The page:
Sunday 20 August 2017 / 12:59 AM

International rugby round-up

One step forward, two steps back for Wallabies

 

Australian coach Ewen McKenzie and his emerging side are drawing as many positives as possible from their dour, scrappy 6-0 win over France in Melbourne, but the performance was a stark reminder of the gap between themselves and heavyweight foes, New Zealand and South Africa. The Wallabies faced a French side with 10 changes from the 50-23 first Test result – and an outfit that showed a vastly improved commitment to defence.

A clean sheet defensively is an encouraging sign for the Wallabies – particularly after conceding at least 13 points in every Test of their mixed 2013 campaign – but in reality, France threw little cohesive attack at the hosts. Like the tourists, Australia was guilty of a plethora of handling mistakes and poor execution, rarely putting a threatening backline move together or appearing likely to breach the try-line. The lowest winning total in a Wallabies Test since 1958 was befitting of the atmosphere of a disappointing half-filled Etihad Stadium.

The Wallaby forwards matched their physical French counterparts in tight play, especially at scrum time, but far more will be needed from the green and golds as a 15-man unit if they are any chance of competing in the Rugby Championship and ending 12 years of Bledisloe Cup misery.

 

Improved All Blacks pushed in Test classic

 

After a scratchy and fortunate 20-15 win over a depleted English side in the first Test, New Zealand clicked into gear in the second clash in Dunedin – but the tourists also lifted several notches and lost little in comparison to the world champions in a 28-27 thriller. England had the better of the first half, heading to the sheds 10-6 in front. But the advantage could have been greater as a number of try-scoring opportunities slipped agonisingly out of reach.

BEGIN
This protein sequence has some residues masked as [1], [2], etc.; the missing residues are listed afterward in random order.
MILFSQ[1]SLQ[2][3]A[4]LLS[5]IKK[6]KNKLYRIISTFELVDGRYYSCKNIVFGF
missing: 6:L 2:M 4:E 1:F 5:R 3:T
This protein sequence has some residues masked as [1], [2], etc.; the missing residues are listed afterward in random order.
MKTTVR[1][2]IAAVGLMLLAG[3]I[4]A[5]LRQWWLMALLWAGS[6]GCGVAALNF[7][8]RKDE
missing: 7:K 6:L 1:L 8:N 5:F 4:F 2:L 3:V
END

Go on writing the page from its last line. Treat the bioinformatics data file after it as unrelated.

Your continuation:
The class of the All Blacks’ backline stars proved the difference during the second half, with Ma’a Nonu, Conrad Smith, Ben Smith and Julian Savea causing havoc. An incredibly harsh yellow card against point-scoring machine Owen Farrell saw the match wrenched from England’s grasp, with the score pushing out from 18-13 to 28-13 with the No.10 off the paddock. But England fought valiantly in the latter stages, posting two tries to cut the deficit to just one point. While New Zealand’s all-round performance improved drastically from a week earlier, England gained something of a moral victory with their gallant display and uncharacteristic enthusiasm for using the ball.

 

Welsh whipped by Springboks

 

South Africa enjoyed a comparatively cruisy build-up to the Rugby Championship, easily accounting for Wales 38-16 after a dominant first half display. The Springboks chalked up four tries in the opening 40 minutes – two of them to veteran winger Bryan Habana – to lead 28-9 at the break at Kings Park, Durban. Wales stemmed the flow of points after the break however, with the second stanza finishing at one try apiece.

 

Scotland and Ireland grab narrow wins abroad

 

Scotland edged out Canada 19-17 in Toronto, requiring a Greig Laidlaw penalty goal eight minutes from fulltime to avoid an upset loss in a match that saw each side score just one try. Meanwhile, Six Nations champs Ireland secured their maiden Test series win in Argentina with a hard-fought 23-17 victory in Tucuman, after trailing 10-9 at halftime. Italy’s disappointing tour of the Pacific continued with a 15-0 shutout at the hands of Samoa in Apia.

 

Pacific Cup heats up

 

Japan remained unbeaten after two rounds of the Pacific Nations Cup, scoring a 37-29 away victory over the United States. Fiji announced their intentions to win the six-team competition, trouncing island rivals Tonga 45-17. The Fijians led 24-3 at halftime, while Sereli Bobo and Watisoni Votu notched two tries each, and giant Canterbury Crusaders winger Nemani Nadolo finished with a 20-point haul.

 

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About the author

Will Evans

CBS’s Editor-in-Chief and lead rugby league, union and cricket writer, Will is a Christchurch-based freelancer, also writing for Big League and Rugby League Review magazines, and The New Daily website. Will has written four rugby league books.

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